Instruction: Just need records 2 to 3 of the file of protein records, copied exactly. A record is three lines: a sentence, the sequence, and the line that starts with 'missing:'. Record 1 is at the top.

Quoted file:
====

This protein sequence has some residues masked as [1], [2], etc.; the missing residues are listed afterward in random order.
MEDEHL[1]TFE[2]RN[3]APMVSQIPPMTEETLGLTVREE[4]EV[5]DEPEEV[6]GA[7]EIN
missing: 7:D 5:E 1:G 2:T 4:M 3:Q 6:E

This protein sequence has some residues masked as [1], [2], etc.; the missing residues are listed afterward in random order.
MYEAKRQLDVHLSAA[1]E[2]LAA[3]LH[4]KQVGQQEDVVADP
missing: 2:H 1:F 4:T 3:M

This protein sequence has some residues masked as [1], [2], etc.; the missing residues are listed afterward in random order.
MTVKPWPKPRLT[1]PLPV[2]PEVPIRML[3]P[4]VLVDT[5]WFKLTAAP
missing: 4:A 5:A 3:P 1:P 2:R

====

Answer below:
This protein sequence has some residues masked as [1], [2], etc.; the missing residues are listed afterward in random order.
MYEAKRQLDVHLSAA[1]E[2]LAA[3]LH[4]KQVGQQEDVVADP
missing: 2:H 1:F 4:T 3:M

This protein sequence has some residues masked as [1], [2], etc.; the missing residues are listed afterward in random order.
MTVKPWPKPRLT[1]PLPV[2]PEVPIRML[3]P[4]VLVDT[5]WFKLTAAP
missing: 4:A 5:A 3:P 1:P 2:R